Today, Daniel Henninger has a brilliant piece in the Wall Street Journal that lays bare the true significance of an Obama victory. Rather than being representative of a repudiation of "the last eight years", a victory for Obama will usher in a new and philosophically revolutionary change in the basic tenets of both the American economy and society. An Obama administration -- aided with huge Democratic majorities in the House and Senate -- will not be a "one-off" example of an over-reaction to the financial crisis that demands an immediate (but temporary) change in direction to right the ship.Rather, as Henninger so eloquently puts it, with this election the U.S. is at a "philosophical tipping point". This is spot on, and echoes the theme of many of my posts for the past several months. America is about to take a sharp 90 degree left turn, away from our history of free-market capitalism based on a risk/reward calculus, and toward a model of state-controlled system based on a no-risk/high security formula. It's a fundamental shift, as Henninger states:
The goal of Sen. Obama and the modern, "progressive" Democratic Party is to move the U.S. in the direction of Western Europe, the so-called German model and its "social market economy." Under this notion, business is highly regulated, as it would be in the next Congress under Democratic House committee chairmen Markey, Frank and Waxman. Business is allowed to create "wealth" so long as its utility is not primarily to create new jobs or economic growth but to support a deep welfare system.
This move toward "welfare capitalism" is exactly where Obama will take us over the next four years. And it is a tipping point because it is largely irreversible; the Great Society has now been with us for over 40 years, and its core elements -- Medicare and Medicaid -- are programs that make up a huge percentage of our entitlement spending. It is easy to giveth -- but it is much harder politically to "taketh away". This is the issue we will face with Obama -- who plans an historic expansion of public-funded healthcare, energy development and welfare programs. As I've written previously, this will result not just in new taxes, but in the growth of a huge and growing dependent class that lives off government but does nothing to help fund it.The impact of this will be to move America back in the pack, to the economic alsorans of France, and Germany. As Henninger again writes:
Now comes Barack Obama, standing at the head of a progressive Democratic Party, his right hand rising to say, "Mothers, don't let your babies grow up to be for-profit cowboys. It's time to spread the wealth around."What this implies, undeniably, is that the United States would move away from running with the high GDP, high-growth nations rising today as economic and political powers and move over to retire with the low-growth economies we displaced -- old Europe.As noted in a 2006 World Bank report, spending in Europe on social-protection programs averages 19% of GDP (85% of it on social insurance programs), compared to 9% of GDP in the U.S. The Obama proposals send the U.S. inexorably and permanently toward European levels of social protection. This isn't an "agenda." It's a final temptation.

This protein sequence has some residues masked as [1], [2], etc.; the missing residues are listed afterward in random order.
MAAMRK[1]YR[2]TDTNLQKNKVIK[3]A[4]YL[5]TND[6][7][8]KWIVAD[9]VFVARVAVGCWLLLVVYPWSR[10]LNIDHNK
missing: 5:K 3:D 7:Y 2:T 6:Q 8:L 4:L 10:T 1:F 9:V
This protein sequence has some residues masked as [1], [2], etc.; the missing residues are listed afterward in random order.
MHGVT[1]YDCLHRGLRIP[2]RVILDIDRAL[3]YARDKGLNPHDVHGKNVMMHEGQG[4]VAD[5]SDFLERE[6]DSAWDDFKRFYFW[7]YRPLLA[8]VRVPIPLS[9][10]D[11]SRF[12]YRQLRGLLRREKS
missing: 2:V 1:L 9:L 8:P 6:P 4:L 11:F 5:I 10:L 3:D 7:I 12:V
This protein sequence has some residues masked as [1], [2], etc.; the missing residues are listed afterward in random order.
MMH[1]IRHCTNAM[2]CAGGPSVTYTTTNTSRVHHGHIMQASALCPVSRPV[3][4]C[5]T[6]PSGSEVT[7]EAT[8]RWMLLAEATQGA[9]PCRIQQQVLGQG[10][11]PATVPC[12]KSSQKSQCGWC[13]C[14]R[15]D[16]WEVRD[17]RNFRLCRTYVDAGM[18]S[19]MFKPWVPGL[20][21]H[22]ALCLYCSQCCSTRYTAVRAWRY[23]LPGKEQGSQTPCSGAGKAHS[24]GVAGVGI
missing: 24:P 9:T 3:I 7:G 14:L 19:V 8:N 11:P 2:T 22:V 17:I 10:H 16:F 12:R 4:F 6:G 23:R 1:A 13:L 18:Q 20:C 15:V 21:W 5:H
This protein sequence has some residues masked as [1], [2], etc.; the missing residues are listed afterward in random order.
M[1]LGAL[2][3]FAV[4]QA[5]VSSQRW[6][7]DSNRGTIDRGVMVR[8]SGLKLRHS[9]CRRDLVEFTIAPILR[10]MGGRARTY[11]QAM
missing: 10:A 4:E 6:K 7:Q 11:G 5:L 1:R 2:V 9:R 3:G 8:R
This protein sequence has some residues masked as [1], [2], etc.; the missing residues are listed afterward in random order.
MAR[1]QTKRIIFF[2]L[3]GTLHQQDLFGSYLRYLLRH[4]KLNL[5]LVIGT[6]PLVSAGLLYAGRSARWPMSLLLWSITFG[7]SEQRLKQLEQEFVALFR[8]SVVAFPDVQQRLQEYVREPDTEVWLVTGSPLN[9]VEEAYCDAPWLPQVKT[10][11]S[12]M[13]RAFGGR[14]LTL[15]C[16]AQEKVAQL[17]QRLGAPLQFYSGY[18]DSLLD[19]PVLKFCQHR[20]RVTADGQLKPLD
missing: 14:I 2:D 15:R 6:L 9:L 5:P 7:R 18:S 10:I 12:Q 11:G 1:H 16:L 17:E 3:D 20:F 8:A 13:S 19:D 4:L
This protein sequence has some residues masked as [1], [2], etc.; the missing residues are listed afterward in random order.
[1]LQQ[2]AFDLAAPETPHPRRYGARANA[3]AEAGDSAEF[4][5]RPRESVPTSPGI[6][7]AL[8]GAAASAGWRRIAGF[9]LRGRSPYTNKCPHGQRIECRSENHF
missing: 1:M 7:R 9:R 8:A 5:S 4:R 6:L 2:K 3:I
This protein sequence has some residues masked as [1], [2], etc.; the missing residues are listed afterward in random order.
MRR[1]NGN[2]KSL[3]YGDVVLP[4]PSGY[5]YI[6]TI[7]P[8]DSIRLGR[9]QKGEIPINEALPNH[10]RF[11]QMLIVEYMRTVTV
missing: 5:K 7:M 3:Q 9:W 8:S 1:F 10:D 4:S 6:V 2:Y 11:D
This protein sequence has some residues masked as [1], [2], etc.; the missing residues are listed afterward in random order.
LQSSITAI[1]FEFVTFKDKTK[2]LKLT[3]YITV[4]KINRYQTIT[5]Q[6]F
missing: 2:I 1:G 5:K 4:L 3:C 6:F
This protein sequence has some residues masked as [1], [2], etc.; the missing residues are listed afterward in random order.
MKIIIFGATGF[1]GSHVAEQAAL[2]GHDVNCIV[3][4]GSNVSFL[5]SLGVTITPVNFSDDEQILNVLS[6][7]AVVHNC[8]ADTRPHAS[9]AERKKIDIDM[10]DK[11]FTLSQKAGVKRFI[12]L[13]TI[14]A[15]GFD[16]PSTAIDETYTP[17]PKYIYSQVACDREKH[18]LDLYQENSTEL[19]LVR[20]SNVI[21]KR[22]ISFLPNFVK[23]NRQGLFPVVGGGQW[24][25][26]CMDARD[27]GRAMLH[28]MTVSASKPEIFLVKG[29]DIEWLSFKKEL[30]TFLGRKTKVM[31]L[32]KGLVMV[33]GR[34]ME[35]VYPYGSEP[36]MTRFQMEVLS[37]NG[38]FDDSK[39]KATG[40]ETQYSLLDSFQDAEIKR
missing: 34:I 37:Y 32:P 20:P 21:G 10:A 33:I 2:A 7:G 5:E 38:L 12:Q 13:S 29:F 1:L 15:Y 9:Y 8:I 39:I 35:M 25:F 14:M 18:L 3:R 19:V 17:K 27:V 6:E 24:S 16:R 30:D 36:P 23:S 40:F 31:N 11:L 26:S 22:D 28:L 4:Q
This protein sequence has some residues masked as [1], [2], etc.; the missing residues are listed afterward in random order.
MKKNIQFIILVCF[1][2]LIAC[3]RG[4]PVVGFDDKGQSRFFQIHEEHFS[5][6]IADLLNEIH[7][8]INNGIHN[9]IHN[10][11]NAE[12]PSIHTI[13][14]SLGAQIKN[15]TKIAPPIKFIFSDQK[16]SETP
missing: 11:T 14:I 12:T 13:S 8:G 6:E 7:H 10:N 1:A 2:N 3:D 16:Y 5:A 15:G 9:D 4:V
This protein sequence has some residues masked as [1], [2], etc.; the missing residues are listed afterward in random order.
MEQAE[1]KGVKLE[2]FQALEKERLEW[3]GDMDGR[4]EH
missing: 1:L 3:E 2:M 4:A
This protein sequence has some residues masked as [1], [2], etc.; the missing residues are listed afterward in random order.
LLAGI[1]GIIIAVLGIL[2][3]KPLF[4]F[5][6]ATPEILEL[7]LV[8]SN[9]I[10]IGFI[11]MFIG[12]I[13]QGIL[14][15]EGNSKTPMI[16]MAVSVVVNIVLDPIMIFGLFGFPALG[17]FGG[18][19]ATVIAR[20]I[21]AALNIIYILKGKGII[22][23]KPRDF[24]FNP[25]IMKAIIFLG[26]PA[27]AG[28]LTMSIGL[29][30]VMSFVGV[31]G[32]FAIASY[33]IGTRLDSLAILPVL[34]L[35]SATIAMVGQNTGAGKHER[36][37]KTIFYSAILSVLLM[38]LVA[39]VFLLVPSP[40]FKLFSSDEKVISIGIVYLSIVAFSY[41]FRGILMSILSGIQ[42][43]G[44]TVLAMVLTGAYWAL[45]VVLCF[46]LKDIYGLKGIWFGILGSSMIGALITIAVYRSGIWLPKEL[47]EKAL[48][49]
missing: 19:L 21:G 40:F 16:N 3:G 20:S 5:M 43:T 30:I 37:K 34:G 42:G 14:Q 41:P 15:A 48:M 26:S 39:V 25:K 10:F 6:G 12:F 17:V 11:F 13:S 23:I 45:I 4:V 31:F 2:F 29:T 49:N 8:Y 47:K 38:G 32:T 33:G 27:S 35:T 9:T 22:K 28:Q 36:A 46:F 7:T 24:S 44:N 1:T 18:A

A temptation to remake America in the model of the "progressives left" -- which sees capitalism as a model that fundamentally offends them. It offends the notion that America should be about equality of outcome, not opportunity. At the heart of this is a super-charged version of those who believe that "self-esteem" matters more than keeping score, and the idea that some will win while others lose is not acceptable. Never mind that in our economy, those who win do so not because of some hereditary right that is baked in as a birthright, but rather because of their drive to succeed. The left wants to discount the winners so as not to offend those who are less able (or willing) to succeed. This is at the core of the progressive movement: don't brag, walk softly, don't make anyone else feel badly and -- most importantly -- spread your wealth around so as not to make anyone feel inferior.
What this ignores, of course, is that human nature desires independence and self-sufficiency, not dependence on others. Those who actively support this kind of system are the progressive intellectuals who live in a world of theory, rich liberals who feel guilty about their success, and students whose brains have been scrambled by the left-wing politics of the universities. But the vast middle -- who will vote for Obama on November 4 because they have been hoodwinked into thinking that he is more Bill Clinton than Jacques Chirac -- don't want a handout. They want opportunity. And opportunity is not granted by a statist model of economics, but rather by life-giving tax cuts and a light regulatory burden that will ignite the economy and create new jobs. That's the right tonic for America and those who have too little -- not a government handout in the form of a cash payment that serves only to affirm their lower lot in life.
But this is not Obama's view of the world. And if he wins on Tuesday, we will see America make a choice that will fundamentally alter the philosophical underpinnings of our great capitalist democracy.
It will be a choice we will long remember-- and long regret.